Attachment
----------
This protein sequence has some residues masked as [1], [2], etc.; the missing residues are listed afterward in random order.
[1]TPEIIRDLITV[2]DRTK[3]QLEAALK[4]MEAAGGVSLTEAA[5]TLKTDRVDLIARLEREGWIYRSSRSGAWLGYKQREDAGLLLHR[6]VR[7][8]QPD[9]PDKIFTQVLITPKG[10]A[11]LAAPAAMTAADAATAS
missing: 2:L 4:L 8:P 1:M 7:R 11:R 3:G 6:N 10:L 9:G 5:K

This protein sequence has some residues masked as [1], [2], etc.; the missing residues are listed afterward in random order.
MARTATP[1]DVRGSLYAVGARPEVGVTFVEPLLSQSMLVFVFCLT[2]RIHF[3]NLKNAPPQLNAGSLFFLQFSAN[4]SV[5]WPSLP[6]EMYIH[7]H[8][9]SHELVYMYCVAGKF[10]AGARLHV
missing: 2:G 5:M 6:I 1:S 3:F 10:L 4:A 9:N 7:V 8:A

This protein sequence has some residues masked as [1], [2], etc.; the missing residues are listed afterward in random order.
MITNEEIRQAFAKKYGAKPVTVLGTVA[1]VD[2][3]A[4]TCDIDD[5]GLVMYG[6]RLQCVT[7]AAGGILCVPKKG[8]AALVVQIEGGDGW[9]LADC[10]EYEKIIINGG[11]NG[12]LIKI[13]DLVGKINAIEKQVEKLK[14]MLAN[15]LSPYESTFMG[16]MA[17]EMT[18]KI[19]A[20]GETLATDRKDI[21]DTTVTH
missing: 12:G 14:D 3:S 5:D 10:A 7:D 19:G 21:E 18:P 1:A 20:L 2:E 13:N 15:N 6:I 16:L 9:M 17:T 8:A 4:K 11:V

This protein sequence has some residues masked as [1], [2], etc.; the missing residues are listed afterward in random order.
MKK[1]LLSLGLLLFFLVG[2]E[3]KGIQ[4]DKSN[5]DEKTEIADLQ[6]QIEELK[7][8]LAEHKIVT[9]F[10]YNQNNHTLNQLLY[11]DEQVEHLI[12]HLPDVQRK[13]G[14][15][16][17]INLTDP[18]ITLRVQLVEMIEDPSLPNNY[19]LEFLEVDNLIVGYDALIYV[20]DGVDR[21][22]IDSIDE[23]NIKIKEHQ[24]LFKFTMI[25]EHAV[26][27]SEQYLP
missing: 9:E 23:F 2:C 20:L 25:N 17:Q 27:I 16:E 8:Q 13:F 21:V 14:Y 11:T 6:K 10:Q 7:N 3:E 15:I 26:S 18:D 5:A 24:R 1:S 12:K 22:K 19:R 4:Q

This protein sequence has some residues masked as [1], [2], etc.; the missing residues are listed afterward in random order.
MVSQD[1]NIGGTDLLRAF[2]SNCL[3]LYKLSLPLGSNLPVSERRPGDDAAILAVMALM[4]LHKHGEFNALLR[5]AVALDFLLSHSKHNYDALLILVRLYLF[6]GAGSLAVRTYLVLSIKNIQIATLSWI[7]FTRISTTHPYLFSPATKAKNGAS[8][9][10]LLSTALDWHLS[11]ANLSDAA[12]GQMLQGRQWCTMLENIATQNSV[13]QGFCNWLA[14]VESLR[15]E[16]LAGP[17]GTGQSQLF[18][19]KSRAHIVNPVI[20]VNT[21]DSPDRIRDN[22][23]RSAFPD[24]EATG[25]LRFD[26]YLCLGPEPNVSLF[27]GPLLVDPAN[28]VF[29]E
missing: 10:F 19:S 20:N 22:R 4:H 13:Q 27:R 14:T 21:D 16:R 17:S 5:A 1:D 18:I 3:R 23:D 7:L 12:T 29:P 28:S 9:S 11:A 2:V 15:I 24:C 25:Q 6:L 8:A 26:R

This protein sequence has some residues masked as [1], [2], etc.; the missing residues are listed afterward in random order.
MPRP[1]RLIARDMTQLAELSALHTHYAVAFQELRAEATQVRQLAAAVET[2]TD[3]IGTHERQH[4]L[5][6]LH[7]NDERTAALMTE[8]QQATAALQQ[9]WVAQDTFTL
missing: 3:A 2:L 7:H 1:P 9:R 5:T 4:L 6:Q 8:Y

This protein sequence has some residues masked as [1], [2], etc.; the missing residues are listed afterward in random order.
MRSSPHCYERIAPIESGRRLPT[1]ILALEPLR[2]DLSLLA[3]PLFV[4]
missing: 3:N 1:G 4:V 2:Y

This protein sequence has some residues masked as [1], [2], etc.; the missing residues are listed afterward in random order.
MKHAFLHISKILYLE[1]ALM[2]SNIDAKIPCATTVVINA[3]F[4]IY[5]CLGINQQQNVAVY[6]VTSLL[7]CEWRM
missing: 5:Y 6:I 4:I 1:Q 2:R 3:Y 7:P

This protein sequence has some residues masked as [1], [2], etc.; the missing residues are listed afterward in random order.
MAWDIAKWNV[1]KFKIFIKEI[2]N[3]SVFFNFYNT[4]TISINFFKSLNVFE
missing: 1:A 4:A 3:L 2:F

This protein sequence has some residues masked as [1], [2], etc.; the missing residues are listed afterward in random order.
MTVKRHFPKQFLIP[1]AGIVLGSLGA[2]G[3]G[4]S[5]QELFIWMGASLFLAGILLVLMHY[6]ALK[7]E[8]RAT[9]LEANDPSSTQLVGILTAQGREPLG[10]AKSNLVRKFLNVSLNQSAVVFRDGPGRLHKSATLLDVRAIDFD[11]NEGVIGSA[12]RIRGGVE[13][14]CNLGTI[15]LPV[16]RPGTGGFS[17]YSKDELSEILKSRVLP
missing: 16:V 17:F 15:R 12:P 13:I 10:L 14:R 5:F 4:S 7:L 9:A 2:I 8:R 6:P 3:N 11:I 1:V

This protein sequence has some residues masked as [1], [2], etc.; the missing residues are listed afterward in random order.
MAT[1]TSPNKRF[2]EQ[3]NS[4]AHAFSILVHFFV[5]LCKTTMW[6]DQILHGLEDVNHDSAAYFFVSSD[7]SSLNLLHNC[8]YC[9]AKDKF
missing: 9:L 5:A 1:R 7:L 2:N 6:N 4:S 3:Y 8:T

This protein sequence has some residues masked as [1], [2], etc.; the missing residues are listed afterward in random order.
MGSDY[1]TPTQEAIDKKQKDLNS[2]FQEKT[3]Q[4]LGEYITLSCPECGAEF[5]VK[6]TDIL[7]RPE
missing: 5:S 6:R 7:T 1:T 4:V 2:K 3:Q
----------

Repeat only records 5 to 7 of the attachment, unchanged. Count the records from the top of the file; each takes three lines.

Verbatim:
This protein sequence has some residues masked as [1], [2], etc.; the missing residues are listed afterward in random order.
MVSQD[1]NIGGTDLLRAF[2]SNCL[3]LYKLSLPLGSNLPVSERRPGDDAAILAVMALM[4]LHKHGEFNALLR[5]AVALDFLLSHSKHNYDALLILVRLYLF[6]GAGSLAVRTYLVLSIKNIQIATLSWI[7]FTRISTTHPYLFSPATKAKNGAS[8][9][10]LLSTALDWHLS[11]ANLSDAA[12]GQMLQGRQWCTMLENIATQNSV[13]QGFCNWLA[14]VESLR[15]E[16]LAGP[17]GTGQSQLF[18][19]KSRAHIVNPVI[20]VNT[21]DSPDRIRDN[22][23]RSAFPD[24]EATG[25]LRFD[26]YLCLGPEPNVSLF[27]GPLLVDPAN[28]VF[29]E
missing: 10:F 19:S 20:N 22:R 4:H 13:Q 27:R 14:T 21:D 16:R 17:S 5:A 1:D 18:I 3:R 23:D 7:L 12:T 29:P 28:S 9:S 11:A 2:V 15:I 24:C 25:Q 6:L 8:A 26:R

This protein sequence has some residues masked as [1], [2], etc.; the missing residues are listed afterward in random order.
MPRP[1]RLIARDMTQLAELSALHTHYAVAFQELRAEATQVRQLAAAVET[2]TD[3]IGTHERQH[4]L[5][6]LH[7]NDERTAALMTE[8]QQATAALQQ[9]WVAQDTFTL
missing: 3:A 2:L 7:H 1:P 9:R 5:T 4:L 6:Q 8:Y

This protein sequence has some residues masked as [1], [2], etc.; the missing residues are listed afterward in random order.
MRSSPHCYERIAPIESGRRLPT[1]ILALEPLR[2]DLSLLA[3]PLFV[4]
missing: 3:N 1:G 4:V 2:Y